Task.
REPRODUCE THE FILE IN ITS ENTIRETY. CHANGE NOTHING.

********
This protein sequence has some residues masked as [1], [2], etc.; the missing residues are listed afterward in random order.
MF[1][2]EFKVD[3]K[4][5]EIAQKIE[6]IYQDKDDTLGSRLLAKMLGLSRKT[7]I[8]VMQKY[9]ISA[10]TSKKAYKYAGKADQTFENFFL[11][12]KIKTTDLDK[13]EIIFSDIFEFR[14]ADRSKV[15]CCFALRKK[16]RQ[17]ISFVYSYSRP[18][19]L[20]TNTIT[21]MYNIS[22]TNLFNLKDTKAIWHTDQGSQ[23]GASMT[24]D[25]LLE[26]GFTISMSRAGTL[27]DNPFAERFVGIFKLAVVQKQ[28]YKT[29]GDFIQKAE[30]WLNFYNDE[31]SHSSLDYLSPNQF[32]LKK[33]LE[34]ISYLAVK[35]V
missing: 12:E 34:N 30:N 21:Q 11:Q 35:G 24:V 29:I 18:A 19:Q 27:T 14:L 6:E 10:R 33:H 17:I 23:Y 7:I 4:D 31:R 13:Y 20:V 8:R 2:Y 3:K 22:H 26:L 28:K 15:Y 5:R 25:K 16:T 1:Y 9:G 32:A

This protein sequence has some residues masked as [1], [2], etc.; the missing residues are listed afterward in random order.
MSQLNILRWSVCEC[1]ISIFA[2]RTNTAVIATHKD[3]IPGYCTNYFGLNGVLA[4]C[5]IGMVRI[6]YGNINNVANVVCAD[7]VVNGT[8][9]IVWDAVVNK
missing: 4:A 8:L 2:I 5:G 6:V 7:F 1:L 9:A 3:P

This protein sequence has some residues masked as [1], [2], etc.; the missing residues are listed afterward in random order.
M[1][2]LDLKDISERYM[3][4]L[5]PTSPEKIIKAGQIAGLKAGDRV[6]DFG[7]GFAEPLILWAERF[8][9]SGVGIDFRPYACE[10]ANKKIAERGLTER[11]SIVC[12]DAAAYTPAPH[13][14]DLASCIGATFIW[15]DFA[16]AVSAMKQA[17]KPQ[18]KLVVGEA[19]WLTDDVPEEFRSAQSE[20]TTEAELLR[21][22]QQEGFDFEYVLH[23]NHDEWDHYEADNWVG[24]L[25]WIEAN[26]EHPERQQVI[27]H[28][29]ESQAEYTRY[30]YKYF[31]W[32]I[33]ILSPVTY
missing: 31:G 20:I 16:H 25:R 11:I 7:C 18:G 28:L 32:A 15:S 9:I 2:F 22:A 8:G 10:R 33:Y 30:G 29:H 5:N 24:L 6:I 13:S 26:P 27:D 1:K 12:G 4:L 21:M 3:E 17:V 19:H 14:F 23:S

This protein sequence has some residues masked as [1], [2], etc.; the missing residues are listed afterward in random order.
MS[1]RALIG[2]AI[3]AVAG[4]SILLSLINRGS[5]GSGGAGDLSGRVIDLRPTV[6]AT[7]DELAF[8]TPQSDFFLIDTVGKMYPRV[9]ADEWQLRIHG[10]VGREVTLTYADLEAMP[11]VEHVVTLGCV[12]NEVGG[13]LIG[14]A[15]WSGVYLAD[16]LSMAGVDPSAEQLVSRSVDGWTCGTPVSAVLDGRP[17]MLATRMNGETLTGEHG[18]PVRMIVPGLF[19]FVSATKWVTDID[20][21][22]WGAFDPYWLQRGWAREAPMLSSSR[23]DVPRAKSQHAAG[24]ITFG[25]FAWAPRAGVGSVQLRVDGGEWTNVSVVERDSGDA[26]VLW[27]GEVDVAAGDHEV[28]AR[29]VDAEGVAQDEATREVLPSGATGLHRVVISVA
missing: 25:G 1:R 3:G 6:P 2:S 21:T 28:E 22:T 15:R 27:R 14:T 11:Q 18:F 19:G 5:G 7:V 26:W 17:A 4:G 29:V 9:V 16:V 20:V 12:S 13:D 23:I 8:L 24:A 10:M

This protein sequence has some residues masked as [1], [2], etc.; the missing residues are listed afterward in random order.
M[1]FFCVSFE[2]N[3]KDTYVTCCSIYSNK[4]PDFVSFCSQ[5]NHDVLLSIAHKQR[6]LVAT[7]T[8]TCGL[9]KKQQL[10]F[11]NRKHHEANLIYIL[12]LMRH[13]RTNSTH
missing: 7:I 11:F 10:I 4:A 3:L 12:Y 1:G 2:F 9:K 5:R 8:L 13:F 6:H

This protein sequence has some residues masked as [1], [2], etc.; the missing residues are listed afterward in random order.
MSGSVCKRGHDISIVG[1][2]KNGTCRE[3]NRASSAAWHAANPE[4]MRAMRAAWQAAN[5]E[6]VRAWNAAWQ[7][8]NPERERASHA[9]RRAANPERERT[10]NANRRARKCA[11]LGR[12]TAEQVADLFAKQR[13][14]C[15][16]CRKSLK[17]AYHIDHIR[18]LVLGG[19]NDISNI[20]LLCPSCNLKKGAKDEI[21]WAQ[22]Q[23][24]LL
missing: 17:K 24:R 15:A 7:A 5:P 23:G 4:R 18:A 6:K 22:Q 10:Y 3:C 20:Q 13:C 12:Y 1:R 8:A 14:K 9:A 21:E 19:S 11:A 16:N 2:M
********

This protein sequence has some residues masked as [1], [2], etc.; the missing residues are listed afterward in random order.
MF[1][2]EFKVD[3]K[4][5]EIAQKIE[6]IYQDKDDTLGSRLLAKMLGLSRKT[7]I[8]VMQKY[9]ISA[10]TSKKAYKYAGKADQTFENFFL[11][12]KIKTTDLDK[13]EIIFSDIFEFR[14]ADRSKV[15]CCFALRKK[16]RQ[17]ISFVYSYSRP[18][19]L[20]TNTIT[21]MYNIS[22]TNLFNLKDTKAIWHTDQGSQ[23]GASMT[24]D[25]LLE[26]GFTISMSRAGTL[27]DNPFAERFVGIFKLAVVQKQ[28]YKT[29]GDFIQKAE[30]WLNFYNDE[31]SHSSLDYLSPNQF[32]LKK[33]LE[34]ISYLAVK[35]V
missing: 12:E 34:N 30:N 21:Q 11:Q 35:G 24:V 29:I 18:A 19:Q 27:T 14:L 6:E 10:R 33:H 17:I 23:Y 7:I 4:D 31:R 13:Y 20:V 8:R 2:Y 3:K 22:H 26:L 28:K 15:Y 5:R 25:K 16:T 1:Y 9:G 32:A

This protein sequence has some residues masked as [1], [2], etc.; the missing residues are listed afterward in random order.
MSQLNILRWSVCEC[1]ISIFA[2]RTNTAVIATHKD[3]IPGYCTNYFGLNGVLA[4]C[5]IGMVRI[6]YGNINNVANVVCAD[7]VVNGT[8][9]IVWDAVVNK
missing: 4:A 8:L 2:I 5:G 6:V 7:F 1:L 9:A 3:P

This protein sequence has some residues masked as [1], [2], etc.; the missing residues are listed afterward in random order.
M[1][2]LDLKDISERYM[3][4]L[5]PTSPEKIIKAGQIAGLKAGDRV[6]DFG[7]GFAEPLILWAERF[8][9]SGVGIDFRPYACE[10]ANKKIAERGLTER[11]SIVC[12]DAAAYTPAPH[13][14]DLASCIGATFIW[15]DFA[16]AVSAMKQA[17]KPQ[18]KLVVGEA[19]WLTDDVPEEFRSAQSE[20]TTEAELLR[21][22]QQEGFDFEYVLH[23]NHDEWDHYEADNWVG[24]L[25]WIEAN[26]EHPERQQVI[27]H[28][29]ESQAEYTRY[30]YKYF[31]W[32]I[33]ILSPVTY
missing: 31:G 20:I 16:H 25:R 11:I 7:C 18:G 28:L 32:A 15:S 9:I 2:F 22:A 8:G 10:R 33:Y 30:G 29:H 5:N 24:L 6:I 13:S 26:P 27:D 1:K 12:G 4:L 21:M 3:E 17:V 19:H 14:F 23:S

This protein sequence has some residues masked as [1], [2], etc.; the missing residues are listed afterward in random order.
MS[1]RALIG[2]AI[3]AVAG[4]SILLSLINRGS[5]GSGGAGDLSGRVIDLRPTV[6]AT[7]DELAF[8]TPQSDFFLIDTVGKMYPRV[9]ADEWQLRIHG[10]VGREVTLTYADLEAMP[11]VEHVVTLGCV[12]NEVGG[13]LIG[14]A[15]WSGVYLAD[16]LSMAGVDPSAEQLVSRSVDGWTCGTPVSAVLDGRP[17]MLATRMNGETLTGEHG[18]PVRMIVPGLF[19]FVSATKWVTDID[20][21][22]WGAFDPYWLQRGWAREAPMLSSSR[23]DVPRAKSQHAAG[24]ITFG[25]FAWAPRAGVGSVQLRVDGGEWTNVSVVERDSGDA[26]VLW[27]GEVDVAAGDHEV[28]AR[29]VDAEGVAQDEATREVLPSGATGLHRVVISVA
missing: 25:G 1:R 3:G 6:P 2:S 21:T 28:E 22:T 15:R 27:R 14:T 11:Q 18:F 19:G 5:G 7:V 26:W 17:A 4:G 29:V 9:V 16:V 20:V 12:S 13:D 23:I 8:L 24:A 10:M

This protein sequence has some residues masked as [1], [2], etc.; the missing residues are listed afterward in random order.
M[1]FFCVSFE[2]N[3]KDTYVTCCSIYSNK[4]PDFVSFCSQ[5]NHDVLLSIAHKQR[6]LVAT[7]T[8]TCGL[9]KKQQL[10]F[11]NRKHHEANLIYIL[12]LMRH[13]RTNSTH
missing: 7:I 11:F 10:I 4:A 3:L 12:Y 1:G 2:F 9:K 5:R 8:L 13:F 6:H

This protein sequence has some residues masked as [1], [2], etc.; the missing residues are listed afterward in random order.
MSGSVCKRGHDISIVG[1][2]KNGTCRE[3]NRASSAAWHAANPE[4]MRAMRAAWQAAN[5]E[6]VRAWNAAWQ[7][8]NPERERASHA[9]RRAANPERERT[10]NANRRARKCA[11]LGR[12]TAEQVADLFAKQR[13][14]C[15][16]CRKSLK[17]AYHIDHIR[18]LVLGG[19]NDISNI[20]LLCPSCNLKKGAKDEI[21]WAQ[22]Q[23][24]LL
missing: 17:K 24:R 15:A 7:A 5:P 23:G 4:R 18:A 6:K 22:Q 10:Y 3:C 20:Q 13:C 12:Y 1:R 8:A 14:K 9:A 21:E 19:S 11:A 16:N 2:M